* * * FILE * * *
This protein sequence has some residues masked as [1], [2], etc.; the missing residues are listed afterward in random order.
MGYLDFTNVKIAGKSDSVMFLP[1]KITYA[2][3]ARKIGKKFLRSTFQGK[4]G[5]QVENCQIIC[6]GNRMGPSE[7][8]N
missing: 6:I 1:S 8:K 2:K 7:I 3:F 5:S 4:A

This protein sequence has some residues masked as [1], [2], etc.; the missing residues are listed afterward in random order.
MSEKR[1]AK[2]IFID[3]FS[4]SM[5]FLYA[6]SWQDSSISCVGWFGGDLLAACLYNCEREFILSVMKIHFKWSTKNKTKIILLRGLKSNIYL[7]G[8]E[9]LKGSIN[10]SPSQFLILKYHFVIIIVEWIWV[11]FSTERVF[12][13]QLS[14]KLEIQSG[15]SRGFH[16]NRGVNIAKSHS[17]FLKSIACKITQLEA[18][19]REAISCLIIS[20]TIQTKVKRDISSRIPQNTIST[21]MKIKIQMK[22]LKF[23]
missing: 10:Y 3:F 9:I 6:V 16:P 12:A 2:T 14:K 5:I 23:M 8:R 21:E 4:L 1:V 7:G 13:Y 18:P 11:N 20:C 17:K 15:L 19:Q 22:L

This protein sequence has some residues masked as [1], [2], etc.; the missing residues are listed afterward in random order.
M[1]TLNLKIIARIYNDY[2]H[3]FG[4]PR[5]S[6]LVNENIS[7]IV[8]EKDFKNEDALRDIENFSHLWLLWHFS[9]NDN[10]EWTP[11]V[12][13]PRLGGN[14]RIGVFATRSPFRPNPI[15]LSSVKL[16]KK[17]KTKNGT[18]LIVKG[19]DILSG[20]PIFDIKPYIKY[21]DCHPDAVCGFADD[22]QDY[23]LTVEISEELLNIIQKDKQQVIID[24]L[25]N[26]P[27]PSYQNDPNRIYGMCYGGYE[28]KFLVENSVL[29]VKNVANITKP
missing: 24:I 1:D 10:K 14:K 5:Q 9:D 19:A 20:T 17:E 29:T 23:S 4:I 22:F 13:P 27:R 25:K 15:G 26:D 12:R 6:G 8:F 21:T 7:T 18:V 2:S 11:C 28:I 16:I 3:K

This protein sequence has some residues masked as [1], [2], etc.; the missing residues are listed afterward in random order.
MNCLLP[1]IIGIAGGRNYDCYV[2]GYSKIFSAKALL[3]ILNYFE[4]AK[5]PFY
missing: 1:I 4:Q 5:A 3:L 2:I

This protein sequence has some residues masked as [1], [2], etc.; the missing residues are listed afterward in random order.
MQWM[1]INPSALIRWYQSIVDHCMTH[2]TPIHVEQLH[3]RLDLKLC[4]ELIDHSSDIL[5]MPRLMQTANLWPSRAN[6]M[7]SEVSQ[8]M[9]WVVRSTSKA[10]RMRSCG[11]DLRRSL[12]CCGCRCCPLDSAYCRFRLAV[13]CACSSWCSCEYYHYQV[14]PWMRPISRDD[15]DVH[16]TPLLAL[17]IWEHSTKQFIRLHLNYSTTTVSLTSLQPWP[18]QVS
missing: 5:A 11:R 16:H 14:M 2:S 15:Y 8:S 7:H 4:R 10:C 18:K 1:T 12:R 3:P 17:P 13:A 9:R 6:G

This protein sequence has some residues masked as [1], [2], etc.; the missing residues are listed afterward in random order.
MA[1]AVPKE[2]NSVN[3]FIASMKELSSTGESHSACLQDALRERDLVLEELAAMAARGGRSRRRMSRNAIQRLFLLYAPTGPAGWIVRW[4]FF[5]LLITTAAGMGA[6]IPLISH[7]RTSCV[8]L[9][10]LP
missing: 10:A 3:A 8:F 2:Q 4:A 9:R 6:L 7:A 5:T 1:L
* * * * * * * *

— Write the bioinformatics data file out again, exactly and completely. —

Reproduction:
This protein sequence has some residues masked as [1], [2], etc.; the missing residues are listed afterward in random order.
MGYLDFTNVKIAGKSDSVMFLP[1]KITYA[2][3]ARKIGKKFLRSTFQGK[4]G[5]QVENCQIIC[6]GNRMGPSE[7][8]N
missing: 6:I 1:S 8:K 2:K 7:I 3:F 5:S 4:A

This protein sequence has some residues masked as [1], [2], etc.; the missing residues are listed afterward in random order.
MSEKR[1]AK[2]IFID[3]FS[4]SM[5]FLYA[6]SWQDSSISCVGWFGGDLLAACLYNCEREFILSVMKIHFKWSTKNKTKIILLRGLKSNIYL[7]G[8]E[9]LKGSIN[10]SPSQFLILKYHFVIIIVEWIWV[11]FSTERVF[12][13]QLS[14]KLEIQSG[15]SRGFH[16]NRGVNIAKSHS[17]FLKSIACKITQLEA[18][19]REAISCLIIS[20]TIQTKVKRDISSRIPQNTIST[21]MKIKIQMK[22]LKF[23]
missing: 10:Y 3:F 9:I 6:V 16:P 12:A 2:T 14:K 5:I 23:M 8:R 21:E 4:L 1:V 7:G 13:Y 18:P 11:N 20:C 17:K 15:L 19:Q 22:L

This protein sequence has some residues masked as [1], [2], etc.; the missing residues are listed afterward in random order.
M[1]TLNLKIIARIYNDY[2]H[3]FG[4]PR[5]S[6]LVNENIS[7]IV[8]EKDFKNEDALRDIENFSHLWLLWHFS[9]NDN[10]EWTP[11]V[12][13]PRLGGN[14]RIGVFATRSPFRPNPI[15]LSSVKL[16]KK[17]KTKNGT[18]LIVKG[19]DILSG[20]PIFDIKPYIKY[21]DCHPDAVCGFADD[22]QDY[23]LTVEISEELLNIIQKDKQQVIID[24]L[25]N[26]P[27]PSYQNDPNRIYGMCYGGYE[28]KFLVENSVL[29]VKNVANITKP
missing: 24:I 1:D 10:K 14:K 5:Q 9:D 19:A 20:T 17:E 29:T 23:S 4:I 22:F 13:P 27:R 25:K 15:G 26:D 12:R 6:G 8:F 21:T 7:T 18:V 2:S 11:C 28:I 16:I 3:K

This protein sequence has some residues masked as [1], [2], etc.; the missing residues are listed afterward in random order.
MNCLLP[1]IIGIAGGRNYDCYV[2]GYSKIFSAKALL[3]ILNYFE[4]AK[5]PFY
missing: 1:I 4:Q 5:A 3:L 2:I

This protein sequence has some residues masked as [1], [2], etc.; the missing residues are listed afterward in random order.
MQWM[1]INPSALIRWYQSIVDHCMTH[2]TPIHVEQLH[3]RLDLKLC[4]ELIDHSSDIL[5]MPRLMQTANLWPSRAN[6]M[7]SEVSQ[8]M[9]WVVRSTSKA[10]RMRSCG[11]DLRRSL[12]CCGCRCCPLDSAYCRFRLAV[13]CACSSWCSCEYYHYQV[14]PWMRPISRDD[15]DVH[16]TPLLAL[17]IWEHSTKQFIRLHLNYSTTTVSLTSLQPWP[18]QVS
missing: 5:A 11:R 16:H 14:M 2:S 15:Y 8:S 7:H 4:R 10:C 18:K 1:T 12:R 3:P 17:P 13:A 9:R 6:G

This protein sequence has some residues masked as [1], [2], etc.; the missing residues are listed afterward in random order.
MA[1]AVPKE[2]NSVN[3]FIASMKELSSTGESHSACLQDALRERDLVLEELAAMAARGGRSRRRMSRNAIQRLFLLYAPTGPAGWIVRW[4]FF[5]LLITTAAGMGA[6]IPLISH[7]RTSCV[8]L[9][10]LP
missing: 10:A 3:A 8:F 2:Q 4:A 9:R 6:L 7:A 5:T 1:L